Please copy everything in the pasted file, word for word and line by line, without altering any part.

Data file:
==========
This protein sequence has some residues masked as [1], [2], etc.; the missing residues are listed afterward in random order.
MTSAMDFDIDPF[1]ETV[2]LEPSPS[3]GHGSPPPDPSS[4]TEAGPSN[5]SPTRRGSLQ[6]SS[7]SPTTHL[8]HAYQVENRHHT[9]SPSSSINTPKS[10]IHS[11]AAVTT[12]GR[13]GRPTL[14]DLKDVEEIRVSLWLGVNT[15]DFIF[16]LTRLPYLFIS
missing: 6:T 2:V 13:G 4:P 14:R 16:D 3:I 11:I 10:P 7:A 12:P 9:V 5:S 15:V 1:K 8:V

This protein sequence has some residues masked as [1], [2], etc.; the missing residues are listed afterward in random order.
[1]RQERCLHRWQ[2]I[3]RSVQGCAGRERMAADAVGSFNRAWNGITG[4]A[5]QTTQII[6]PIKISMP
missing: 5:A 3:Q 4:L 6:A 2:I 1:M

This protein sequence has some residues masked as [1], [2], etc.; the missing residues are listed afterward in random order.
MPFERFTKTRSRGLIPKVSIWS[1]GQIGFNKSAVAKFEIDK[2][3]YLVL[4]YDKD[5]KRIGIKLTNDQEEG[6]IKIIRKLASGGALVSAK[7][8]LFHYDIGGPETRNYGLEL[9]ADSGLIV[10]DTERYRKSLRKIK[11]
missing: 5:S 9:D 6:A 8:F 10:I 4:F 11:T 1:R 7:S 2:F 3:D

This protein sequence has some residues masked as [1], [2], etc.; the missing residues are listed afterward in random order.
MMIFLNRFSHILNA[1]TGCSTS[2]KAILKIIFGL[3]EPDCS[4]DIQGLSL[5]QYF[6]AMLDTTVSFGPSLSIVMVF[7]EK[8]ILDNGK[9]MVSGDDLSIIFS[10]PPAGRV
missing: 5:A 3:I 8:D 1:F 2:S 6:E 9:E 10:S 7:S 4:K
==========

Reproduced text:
This protein sequence has some residues masked as [1], [2], etc.; the missing residues are listed afterward in random order.
MTSAMDFDIDPF[1]ETV[2]LEPSPS[3]GHGSPPPDPSS[4]TEAGPSN[5]SPTRRGSLQ[6]SS[7]SPTTHL[8]HAYQVENRHHT[9]SPSSSINTPKS[10]IHS[11]AAVTT[12]GR[13]GRPTL[14]DLKDVEEIRVSLWLGVNT[15]DFIF[16]LTRLPYLFIS
missing: 6:T 2:V 13:G 4:P 14:R 16:D 3:I 11:I 10:P 7:A 12:P 9:V 5:S 15:V 1:K 8:V

This protein sequence has some residues masked as [1], [2], etc.; the missing residues are listed afterward in random order.
[1]RQERCLHRWQ[2]I[3]RSVQGCAGRERMAADAVGSFNRAWNGITG[4]A[5]QTTQII[6]PIKISMP
missing: 5:A 3:Q 4:L 6:A 2:I 1:M

This protein sequence has some residues masked as [1], [2], etc.; the missing residues are listed afterward in random order.
MPFERFTKTRSRGLIPKVSIWS[1]GQIGFNKSAVAKFEIDK[2][3]YLVL[4]YDKD[5]KRIGIKLTNDQEEG[6]IKIIRKLASGGALVSAK[7][8]LFHYDIGGPETRNYGLEL[9]ADSGLIV[10]DTERYRKSLRKIK[11]
missing: 5:S 9:D 6:A 8:F 10:I 4:F 11:T 1:R 7:S 2:F 3:D

This protein sequence has some residues masked as [1], [2], etc.; the missing residues are listed afterward in random order.
MMIFLNRFSHILNA[1]TGCSTS[2]KAILKIIFGL[3]EPDCS[4]DIQGLSL[5]QYF[6]AMLDTTVSFGPSLSIVMVF[7]EK[8]ILDNGK[9]MVSGDDLSIIFS[10]PPAGRV
missing: 5:A 3:I 8:D 1:F 2:S 6:E 9:E 10:S 7:S 4:K